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Mikati: Lebanon disappointed with Syrian refugee aid

Valerie Amos, U.N. under secretary-general for humanitarian affairs and emergency relief coordinator, meets with caretaker PM Najib Mikati at the Grand Serail on Thursday, Dec. 12, 2013. (The Daily Star/DalatiNohra)

BEIRUT: The international community has failed Lebanon in meeting the overwhelming needs of Syrian refugees, caretaker Prime Minister Najib Mikati said Thursday, as many refugees continued to cope with the onslaught of a brutal winter storm.

“Lebanon has never hesitated to carry out its humanitarian duties toward the Syrian refugees but [Lebanon] is disappointed with the international community for neglecting humanitarian considerations,” Mikati said during his meeting with Valerie Amos, the U.N. under secretary-general for humanitarian affairs and emergency relief coordinator.

“The international community did not take steps in accordance with the needs and the limited capabilities of the Lebanese state,” he added.

Amos said her meeting with Mikati centered on the effects of the Syrian crisis on Lebanon, in terms of the rising number of Syrian refugees and the burden this was having on the economy, particularly the health and education sectors.

She added that the U.N. and its partners were working to support refugees, host communities and the government to address the refugee crisis.

Amos said the U.N. was implementing Security Council decisions which were agreed on in October and included a number of measures to protect civilians and facilitate the transfer of aid to refugees inside Syria.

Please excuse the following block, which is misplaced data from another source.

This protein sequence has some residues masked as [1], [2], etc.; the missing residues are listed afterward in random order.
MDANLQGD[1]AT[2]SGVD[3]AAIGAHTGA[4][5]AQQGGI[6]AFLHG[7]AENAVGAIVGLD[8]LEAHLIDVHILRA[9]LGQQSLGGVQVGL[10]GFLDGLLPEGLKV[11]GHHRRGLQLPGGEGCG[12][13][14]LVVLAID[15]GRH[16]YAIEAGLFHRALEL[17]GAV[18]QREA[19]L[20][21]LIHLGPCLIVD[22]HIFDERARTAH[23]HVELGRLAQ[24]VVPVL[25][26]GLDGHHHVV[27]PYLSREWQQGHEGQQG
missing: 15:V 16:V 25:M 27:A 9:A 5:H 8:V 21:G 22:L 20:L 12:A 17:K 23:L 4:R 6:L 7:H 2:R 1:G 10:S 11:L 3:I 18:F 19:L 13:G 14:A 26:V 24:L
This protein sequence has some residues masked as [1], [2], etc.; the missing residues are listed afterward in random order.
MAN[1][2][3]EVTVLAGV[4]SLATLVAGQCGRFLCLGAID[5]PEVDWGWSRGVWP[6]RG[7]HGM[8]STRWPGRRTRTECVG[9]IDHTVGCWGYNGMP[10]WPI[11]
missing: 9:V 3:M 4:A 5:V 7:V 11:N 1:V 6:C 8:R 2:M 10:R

The U.N. has a plan for communities in need to face the arrival of the winter season, Amos, who was accompanied by top U.N. officials in Lebanon, Derek Plumbly and Robert Watkins, added.

Amos also met with caretaker Social Affairs Minister Wael Abu Faour, who said in a news conference after the meeting that establishing safe passages into Syria was the only means to assuage Lebanon’s refugee burden.

"If the U.N., with the help of the international community, can come to a decision with the Syrian regime to establish [safe passages]...this is the only possible solution to help displaced Syrians in their country and stop the influx into Lebanon,” Abu Faour said.

He reiterated the Lebanese government's demand for the establishment of refugee camps in Syria under U.N. protection.

“The issue is not one of aid, it’s a political issue,” he added. “The international community, which once obliged the Syrian regime to comply and get rid of its chemical weapons can also oblige the Syrian regime to such a solution, otherwise the refugee situation will worsen.”

Abu Faour said the U.N. delegation headed by Amos informed him that efforts to establish such passages and camps in Syria were ongoing.

The minister also criticized the failure of the Lebanese government to establish formal refugee camps, saying formal camps would have lessened the impacts of the winter season on the refugees in Lebanon, especially those living in makeshift and tent settlements.

 

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